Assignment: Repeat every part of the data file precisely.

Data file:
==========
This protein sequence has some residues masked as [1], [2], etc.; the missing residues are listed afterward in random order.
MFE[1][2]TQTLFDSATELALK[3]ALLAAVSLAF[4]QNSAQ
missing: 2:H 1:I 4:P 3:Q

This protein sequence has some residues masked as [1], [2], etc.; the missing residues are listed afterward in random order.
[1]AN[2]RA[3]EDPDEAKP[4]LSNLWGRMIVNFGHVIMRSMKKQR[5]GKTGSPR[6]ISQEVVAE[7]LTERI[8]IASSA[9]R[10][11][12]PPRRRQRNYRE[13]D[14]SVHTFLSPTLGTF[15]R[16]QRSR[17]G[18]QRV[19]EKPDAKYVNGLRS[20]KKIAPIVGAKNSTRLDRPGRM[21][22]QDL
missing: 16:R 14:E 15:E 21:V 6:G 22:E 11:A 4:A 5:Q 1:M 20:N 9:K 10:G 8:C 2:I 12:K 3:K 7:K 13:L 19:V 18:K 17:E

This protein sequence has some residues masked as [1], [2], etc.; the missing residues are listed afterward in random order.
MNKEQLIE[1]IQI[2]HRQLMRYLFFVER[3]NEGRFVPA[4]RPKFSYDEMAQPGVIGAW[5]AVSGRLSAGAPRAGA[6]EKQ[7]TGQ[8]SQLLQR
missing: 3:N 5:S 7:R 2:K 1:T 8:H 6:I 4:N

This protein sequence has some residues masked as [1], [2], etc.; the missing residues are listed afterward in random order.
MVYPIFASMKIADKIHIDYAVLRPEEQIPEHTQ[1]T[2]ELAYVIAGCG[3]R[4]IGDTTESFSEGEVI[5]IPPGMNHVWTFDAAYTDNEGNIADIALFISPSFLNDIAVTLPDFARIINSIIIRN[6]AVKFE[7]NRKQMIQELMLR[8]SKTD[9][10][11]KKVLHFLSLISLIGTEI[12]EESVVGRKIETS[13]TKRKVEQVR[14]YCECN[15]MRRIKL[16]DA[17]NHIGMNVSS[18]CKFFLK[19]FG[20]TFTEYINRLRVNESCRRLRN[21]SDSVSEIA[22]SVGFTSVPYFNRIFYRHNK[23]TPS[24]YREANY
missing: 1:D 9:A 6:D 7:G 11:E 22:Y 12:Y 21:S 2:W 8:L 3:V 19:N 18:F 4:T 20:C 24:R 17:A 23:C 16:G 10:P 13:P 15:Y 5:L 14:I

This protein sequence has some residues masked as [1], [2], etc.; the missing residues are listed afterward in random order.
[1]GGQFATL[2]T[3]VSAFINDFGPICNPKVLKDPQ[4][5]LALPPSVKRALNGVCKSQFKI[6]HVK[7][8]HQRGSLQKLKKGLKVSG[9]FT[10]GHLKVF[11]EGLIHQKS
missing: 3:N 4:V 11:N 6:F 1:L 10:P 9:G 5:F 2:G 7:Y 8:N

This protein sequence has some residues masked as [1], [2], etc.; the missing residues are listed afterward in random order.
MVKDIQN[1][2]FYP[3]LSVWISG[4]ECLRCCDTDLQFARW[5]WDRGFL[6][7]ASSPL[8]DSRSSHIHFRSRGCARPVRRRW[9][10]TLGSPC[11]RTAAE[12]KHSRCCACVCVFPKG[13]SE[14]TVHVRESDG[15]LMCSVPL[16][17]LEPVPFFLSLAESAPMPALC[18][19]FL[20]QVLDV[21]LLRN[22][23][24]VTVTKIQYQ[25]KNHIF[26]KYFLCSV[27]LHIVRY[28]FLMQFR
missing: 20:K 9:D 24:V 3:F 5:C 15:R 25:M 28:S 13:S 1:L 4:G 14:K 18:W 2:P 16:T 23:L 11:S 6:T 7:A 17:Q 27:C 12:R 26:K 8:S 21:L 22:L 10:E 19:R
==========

This protein sequence has some residues masked as [1], [2], etc.; the missing residues are listed afterward in random order.
MFE[1][2]TQTLFDSATELALK[3]ALLAAVSLAF[4]QNSAQ
missing: 2:H 1:I 4:P 3:Q

This protein sequence has some residues masked as [1], [2], etc.; the missing residues are listed afterward in random order.
[1]AN[2]RA[3]EDPDEAKP[4]LSNLWGRMIVNFGHVIMRSMKKQR[5]GKTGSPR[6]ISQEVVAE[7]LTERI[8]IASSA[9]R[10][11][12]PPRRRQRNYRE[13]D[14]SVHTFLSPTLGTF[15]R[16]QRSR[17]G[18]QRV[19]EKPDAKYVNGLRS[20]KKIAPIVGAKNSTRLDRPGRM[21][22]QDL
missing: 16:R 14:E 15:E 21:V 6:G 22:E 11:A 4:A 5:Q 1:M 20:N 9:K 10:G 8:C 2:I 12:K 3:K 7:K 13:L 19:V 18:K 17:E

This protein sequence has some residues masked as [1], [2], etc.; the missing residues are listed afterward in random order.
MNKEQLIE[1]IQI[2]HRQLMRYLFFVER[3]NEGRFVPA[4]RPKFSYDEMAQPGVIGAW[5]AVSGRLSAGAPRAGA[6]EKQ[7]TGQ[8]SQLLQR
missing: 3:N 5:S 7:R 2:K 1:T 8:H 6:I 4:N

This protein sequence has some residues masked as [1], [2], etc.; the missing residues are listed afterward in random order.
MVYPIFASMKIADKIHIDYAVLRPEEQIPEHTQ[1]T[2]ELAYVIAGCG[3]R[4]IGDTTESFSEGEVI[5]IPPGMNHVWTFDAAYTDNEGNIADIALFISPSFLNDIAVTLPDFARIINSIIIRN[6]AVKFE[7]NRKQMIQELMLR[8]SKTD[9][10][11]KKVLHFLSLISLIGTEI[12]EESVVGRKIETS[13]TKRKVEQVR[14]YCECN[15]MRRIKL[16]DA[17]NHIGMNVSS[18]CKFFLK[19]FG[20]TFTEYINRLRVNESCRRLRN[21]SDSVSEIA[22]SVGFTSVPYFNRIFYRHNK[23]TPS[24]YREANY
missing: 1:D 9:A 6:D 7:G 11:E 22:Y 12:Y 21:S 2:W 8:L 3:V 19:N 18:F 4:T 20:C 24:R 17:A 23:C 16:G 10:P 13:P 15:Y 5:L 14:I

This protein sequence has some residues masked as [1], [2], etc.; the missing residues are listed afterward in random order.
[1]GGQFATL[2]T[3]VSAFINDFGPICNPKVLKDPQ[4][5]LALPPSVKRALNGVCKSQFKI[6]HVK[7][8]HQRGSLQKLKKGLKVSG[9]FT[10]GHLKVF[11]EGLIHQKS
missing: 3:N 4:V 11:N 6:F 1:L 10:P 9:G 5:F 2:G 7:Y 8:N

This protein sequence has some residues masked as [1], [2], etc.; the missing residues are listed afterward in random order.
MVKDIQN[1][2]FYP[3]LSVWISG[4]ECLRCCDTDLQFARW[5]WDRGFL[6][7]ASSPL[8]DSRSSHIHFRSRGCARPVRRRW[9][10]TLGSPC[11]RTAAE[12]KHSRCCACVCVFPKG[13]SE[14]TVHVRESDG[15]LMCSVPL[16][17]LEPVPFFLSLAESAPMPALC[18][19]FL[20]QVLDV[21]LLRN[22][23][24]VTVTKIQYQ[25]KNHIF[26]KYFLCSV[27]LHIVRY[28]FLMQFR
missing: 20:K 9:D 24:V 3:F 5:C 15:R 25:M 28:S 13:S 1:L 4:G 14:K 18:W 2:P 16:T 23:L 11:S 6:T 7:A 17:Q 27:C 12:R 26:K 8:S 21:L 22:L 10:E 19:R